A High Court judge has upheld a Government challenge ruling any care worker arranging a sex worker for a person with mental health disabilities will be committing an offence.
On Friday Lord Burnett, Lord Chief Justice, Lord Justice Baker and Lady Justice King presented their decision to stop the procedure from going ahead.
Earlier this year Mr Justice Hayden considered the case of a 27-year-old man at a hearing in the Court of Protection.
Haydon stated if ‘practical arrangements’ were made for the man to visit a sex worker providing he had the mental capacity to consent to sex and decide to have intimate contact, but did not have the mental capacity to make the arrangements on his own accord the care workers would not be committing an offence under the Sexual Offences Act 2003.
But Haydon’s case was challenged by lawyers representing justice ministers leading to an appeal which concluded the legislation had been misinterpreted.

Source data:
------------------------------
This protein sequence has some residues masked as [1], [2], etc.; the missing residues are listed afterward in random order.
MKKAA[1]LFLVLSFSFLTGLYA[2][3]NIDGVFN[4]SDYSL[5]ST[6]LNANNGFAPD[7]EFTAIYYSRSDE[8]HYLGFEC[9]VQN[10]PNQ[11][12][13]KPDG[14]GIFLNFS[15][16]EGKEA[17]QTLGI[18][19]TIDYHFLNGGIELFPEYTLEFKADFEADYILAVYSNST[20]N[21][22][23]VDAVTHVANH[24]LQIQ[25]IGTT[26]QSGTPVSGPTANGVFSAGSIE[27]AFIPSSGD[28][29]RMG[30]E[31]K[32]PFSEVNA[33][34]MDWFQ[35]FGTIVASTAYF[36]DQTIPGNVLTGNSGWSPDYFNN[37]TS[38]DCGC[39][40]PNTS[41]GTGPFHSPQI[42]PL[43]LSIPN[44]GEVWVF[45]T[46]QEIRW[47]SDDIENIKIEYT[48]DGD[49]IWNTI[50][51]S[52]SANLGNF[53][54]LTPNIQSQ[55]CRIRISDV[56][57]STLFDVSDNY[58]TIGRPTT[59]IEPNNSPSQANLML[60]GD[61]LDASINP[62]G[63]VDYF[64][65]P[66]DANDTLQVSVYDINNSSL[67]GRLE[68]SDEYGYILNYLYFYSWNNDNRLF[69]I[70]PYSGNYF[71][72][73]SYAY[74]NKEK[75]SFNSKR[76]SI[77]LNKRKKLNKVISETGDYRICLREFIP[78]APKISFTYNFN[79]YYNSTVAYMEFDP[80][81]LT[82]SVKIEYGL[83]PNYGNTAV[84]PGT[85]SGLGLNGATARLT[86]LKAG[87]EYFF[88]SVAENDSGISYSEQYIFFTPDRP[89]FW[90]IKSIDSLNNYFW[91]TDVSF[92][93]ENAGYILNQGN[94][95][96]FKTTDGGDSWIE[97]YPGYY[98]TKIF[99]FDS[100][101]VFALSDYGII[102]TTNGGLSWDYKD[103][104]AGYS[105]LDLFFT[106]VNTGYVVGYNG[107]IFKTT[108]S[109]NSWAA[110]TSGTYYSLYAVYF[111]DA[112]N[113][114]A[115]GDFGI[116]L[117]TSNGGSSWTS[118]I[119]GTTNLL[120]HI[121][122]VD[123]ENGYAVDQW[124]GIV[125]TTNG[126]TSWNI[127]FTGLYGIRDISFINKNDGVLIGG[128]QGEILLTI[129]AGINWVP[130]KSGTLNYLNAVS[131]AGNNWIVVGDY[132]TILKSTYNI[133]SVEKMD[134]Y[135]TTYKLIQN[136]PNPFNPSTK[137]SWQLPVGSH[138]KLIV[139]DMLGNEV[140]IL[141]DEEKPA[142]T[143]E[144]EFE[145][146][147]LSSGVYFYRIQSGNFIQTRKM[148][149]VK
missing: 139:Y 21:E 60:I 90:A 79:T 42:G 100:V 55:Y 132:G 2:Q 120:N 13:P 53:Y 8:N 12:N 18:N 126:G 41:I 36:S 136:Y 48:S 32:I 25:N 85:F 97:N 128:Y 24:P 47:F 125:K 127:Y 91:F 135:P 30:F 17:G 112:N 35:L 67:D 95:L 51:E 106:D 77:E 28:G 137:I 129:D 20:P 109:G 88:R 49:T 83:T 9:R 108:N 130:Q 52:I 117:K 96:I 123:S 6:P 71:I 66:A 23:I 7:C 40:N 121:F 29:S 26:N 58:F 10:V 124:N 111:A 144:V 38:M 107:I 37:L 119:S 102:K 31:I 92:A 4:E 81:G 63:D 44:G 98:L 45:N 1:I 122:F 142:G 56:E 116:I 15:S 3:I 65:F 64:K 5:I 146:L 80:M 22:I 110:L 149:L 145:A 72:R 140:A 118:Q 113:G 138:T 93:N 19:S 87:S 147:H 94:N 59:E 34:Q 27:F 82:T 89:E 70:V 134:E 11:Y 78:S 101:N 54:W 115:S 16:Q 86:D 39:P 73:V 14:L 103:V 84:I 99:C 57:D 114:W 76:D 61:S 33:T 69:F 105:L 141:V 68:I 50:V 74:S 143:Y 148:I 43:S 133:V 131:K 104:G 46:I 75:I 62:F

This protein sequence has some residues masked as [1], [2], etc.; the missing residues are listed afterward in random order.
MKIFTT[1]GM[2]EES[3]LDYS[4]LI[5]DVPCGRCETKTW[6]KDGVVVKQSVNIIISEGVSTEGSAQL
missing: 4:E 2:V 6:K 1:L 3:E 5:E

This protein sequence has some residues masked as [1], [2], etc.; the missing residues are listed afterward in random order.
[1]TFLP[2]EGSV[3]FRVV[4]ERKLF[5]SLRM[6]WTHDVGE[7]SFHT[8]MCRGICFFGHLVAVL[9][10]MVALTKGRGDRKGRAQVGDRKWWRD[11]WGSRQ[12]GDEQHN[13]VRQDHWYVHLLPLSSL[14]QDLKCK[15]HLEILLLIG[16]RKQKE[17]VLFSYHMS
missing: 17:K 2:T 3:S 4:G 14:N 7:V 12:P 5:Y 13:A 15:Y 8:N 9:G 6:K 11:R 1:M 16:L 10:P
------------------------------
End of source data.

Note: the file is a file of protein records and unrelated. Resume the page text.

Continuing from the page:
Burnett said: 'I would allow the appeal on the basis that the arrangements envisaged for securing the services of a sex worker would place the care workers concerned in peril of committing an offence contrary to section 39 of the Sexual Offences Act 2003.'
He added: 'One of its purposes is to throw a general cloak of protection around a large number of vulnerable people in society with a view to reducing the risk of harm to them.
'To the extent that the provision discriminates against people in (the man's) position by comparison with others in the care of the state (or more broadly) it represents the considered view of Parliament striking balances in these difficult areas.'
Burnett’s case was agreed by King and Baker.
The 27-year-old man cannot be named in media reports of the case.
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